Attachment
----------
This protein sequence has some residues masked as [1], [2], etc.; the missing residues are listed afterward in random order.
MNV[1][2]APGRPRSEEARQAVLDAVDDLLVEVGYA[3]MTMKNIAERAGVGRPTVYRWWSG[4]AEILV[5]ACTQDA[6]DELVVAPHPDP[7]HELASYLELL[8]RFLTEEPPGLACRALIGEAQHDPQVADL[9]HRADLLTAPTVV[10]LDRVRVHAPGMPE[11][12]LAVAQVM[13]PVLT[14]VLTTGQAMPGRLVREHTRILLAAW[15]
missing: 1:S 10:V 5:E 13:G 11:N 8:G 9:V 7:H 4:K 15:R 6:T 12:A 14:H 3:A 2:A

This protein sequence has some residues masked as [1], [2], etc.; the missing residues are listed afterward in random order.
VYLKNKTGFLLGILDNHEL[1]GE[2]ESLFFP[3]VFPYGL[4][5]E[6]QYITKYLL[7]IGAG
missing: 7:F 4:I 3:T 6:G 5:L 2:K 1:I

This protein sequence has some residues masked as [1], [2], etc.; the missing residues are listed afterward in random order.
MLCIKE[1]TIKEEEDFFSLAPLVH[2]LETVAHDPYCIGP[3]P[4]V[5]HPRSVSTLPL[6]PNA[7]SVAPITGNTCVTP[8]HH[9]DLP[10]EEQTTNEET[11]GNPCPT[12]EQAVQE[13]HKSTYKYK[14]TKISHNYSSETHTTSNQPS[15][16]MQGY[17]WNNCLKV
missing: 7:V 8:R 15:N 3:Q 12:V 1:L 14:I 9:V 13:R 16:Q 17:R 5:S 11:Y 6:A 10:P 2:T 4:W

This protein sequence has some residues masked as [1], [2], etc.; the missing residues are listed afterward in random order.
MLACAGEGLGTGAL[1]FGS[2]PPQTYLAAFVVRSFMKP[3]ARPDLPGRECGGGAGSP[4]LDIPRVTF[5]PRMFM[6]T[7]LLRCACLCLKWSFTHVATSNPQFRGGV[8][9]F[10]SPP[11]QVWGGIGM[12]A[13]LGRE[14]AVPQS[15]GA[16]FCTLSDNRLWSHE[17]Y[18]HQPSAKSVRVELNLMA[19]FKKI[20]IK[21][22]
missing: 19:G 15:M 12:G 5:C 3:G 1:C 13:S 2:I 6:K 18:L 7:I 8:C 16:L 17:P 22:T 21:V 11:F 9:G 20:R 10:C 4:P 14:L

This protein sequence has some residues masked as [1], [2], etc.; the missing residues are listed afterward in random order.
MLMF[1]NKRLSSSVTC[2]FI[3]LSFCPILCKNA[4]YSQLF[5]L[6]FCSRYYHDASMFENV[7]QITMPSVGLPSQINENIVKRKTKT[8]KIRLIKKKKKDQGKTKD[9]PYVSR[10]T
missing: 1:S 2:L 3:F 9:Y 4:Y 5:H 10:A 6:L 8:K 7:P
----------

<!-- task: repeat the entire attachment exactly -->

This protein sequence has some residues masked as [1], [2], etc.; the missing residues are listed afterward in random order.
MNV[1][2]APGRPRSEEARQAVLDAVDDLLVEVGYA[3]MTMKNIAERAGVGRPTVYRWWSG[4]AEILV[5]ACTQDA[6]DELVVAPHPDP[7]HELASYLELL[8]RFLTEEPPGLACRALIGEAQHDPQVADL[9]HRADLLTAPTVV[10]LDRVRVHAPGMPE[11][12]LAVAQVM[13]PVLT[14]VLTTGQAMPGRLVREHTRILLAAW[15]
missing: 1:S 10:V 5:E 13:G 11:N 8:G 9:V 7:H 4:K 15:R 6:T 12:A 14:H 3:A 2:A

This protein sequence has some residues masked as [1], [2], etc.; the missing residues are listed afterward in random order.
VYLKNKTGFLLGILDNHEL[1]GE[2]ESLFFP[3]VFPYGL[4][5]E[6]QYITKYLL[7]IGAG
missing: 7:F 4:I 3:T 6:G 5:L 2:K 1:I

This protein sequence has some residues masked as [1], [2], etc.; the missing residues are listed afterward in random order.
MLCIKE[1]TIKEEEDFFSLAPLVH[2]LETVAHDPYCIGP[3]P[4]V[5]HPRSVSTLPL[6]PNA[7]SVAPITGNTCVTP[8]HH[9]DLP[10]EEQTTNEET[11]GNPCPT[12]EQAVQE[13]HKSTYKYK[14]TKISHNYSSETHTTSNQPS[15][16]MQGY[17]WNNCLKV
missing: 7:V 8:R 15:N 3:Q 12:V 1:L 14:I 9:V 13:R 16:Q 17:R 5:S 11:Y 6:A 10:P 2:T 4:W

This protein sequence has some residues masked as [1], [2], etc.; the missing residues are listed afterward in random order.
MLACAGEGLGTGAL[1]FGS[2]PPQTYLAAFVVRSFMKP[3]ARPDLPGRECGGGAGSP[4]LDIPRVTF[5]PRMFM[6]T[7]LLRCACLCLKWSFTHVATSNPQFRGGV[8][9]F[10]SPP[11]QVWGGIGM[12]A[13]LGRE[14]AVPQS[15]GA[16]FCTLSDNRLWSHE[17]Y[18]HQPSAKSVRVELNLMA[19]FKKI[20]IK[21][22]
missing: 19:G 15:M 12:G 5:C 3:G 1:C 13:S 2:I 6:K 18:L 7:I 8:C 16:L 17:P 22:T 21:V 11:F 9:G 20:R 10:C 4:P 14:L

This protein sequence has some residues masked as [1], [2], etc.; the missing residues are listed afterward in random order.
MLMF[1]NKRLSSSVTC[2]FI[3]LSFCPILCKNA[4]YSQLF[5]L[6]FCSRYYHDASMFENV[7]QITMPSVGLPSQINENIVKRKTKT[8]KIRLIKKKKKDQGKTKD[9]PYVSR[10]T
missing: 1:S 2:L 3:F 9:Y 4:Y 5:H 10:A 6:L 8:K 7:P